2 experts take stock of Minnesota's lakes

A birch bark canoe rests on Big Sandy Lake
A birch bark canoe rests near the shore of Big Sandy Lake near McGregor, Minn.
Derek Montgomery for MPR News 2016

"If you look around the landscape of Minnesota, most of our communities are on lakes," said Jeff Forester, executive director of Minneota Lakes and Rivers advocates.

The culture on Lake Vermilion is different from that of Lake Minnetonka, for example, and people use each lake for different reasons.

Lakes are baked deep into the culture of Minnesota, which is part of why MPR is deeming April as Water Month.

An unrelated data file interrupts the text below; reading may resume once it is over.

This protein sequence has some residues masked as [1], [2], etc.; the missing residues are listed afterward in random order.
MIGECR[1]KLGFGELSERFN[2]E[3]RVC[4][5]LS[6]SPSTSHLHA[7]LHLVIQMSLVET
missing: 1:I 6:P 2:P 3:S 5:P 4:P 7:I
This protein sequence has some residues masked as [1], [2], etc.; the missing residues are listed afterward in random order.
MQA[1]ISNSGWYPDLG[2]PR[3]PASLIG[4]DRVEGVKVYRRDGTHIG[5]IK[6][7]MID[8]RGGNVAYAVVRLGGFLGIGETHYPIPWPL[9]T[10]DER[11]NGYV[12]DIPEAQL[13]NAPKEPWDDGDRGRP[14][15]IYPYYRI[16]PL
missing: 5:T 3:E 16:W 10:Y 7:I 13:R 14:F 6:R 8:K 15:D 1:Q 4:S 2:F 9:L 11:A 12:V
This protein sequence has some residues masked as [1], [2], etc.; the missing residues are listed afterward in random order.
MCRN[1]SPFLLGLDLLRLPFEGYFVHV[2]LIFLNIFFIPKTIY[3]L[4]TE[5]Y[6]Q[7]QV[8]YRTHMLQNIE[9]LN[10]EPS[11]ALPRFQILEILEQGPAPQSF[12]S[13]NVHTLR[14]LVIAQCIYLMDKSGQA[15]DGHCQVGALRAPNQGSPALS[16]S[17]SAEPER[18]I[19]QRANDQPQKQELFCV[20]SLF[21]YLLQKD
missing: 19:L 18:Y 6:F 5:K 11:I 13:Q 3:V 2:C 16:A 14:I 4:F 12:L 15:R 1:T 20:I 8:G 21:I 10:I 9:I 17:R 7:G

But there are myriad threats facing our lakes: warming water temperatures, changing hydrology, increased runoff that pollutes the waters, continual shoreline development and ever-changing fish populations.

As part of the water-focused coverage, MPR News host Mike Mulcahy invited Forester and Adam Heathcote, a scientist at the St. Croix Watershed Research Station, to discuss the health of Minnesota's prized bodies of water and take your most pressing questions.

Hear the conversation by using the audio player above.

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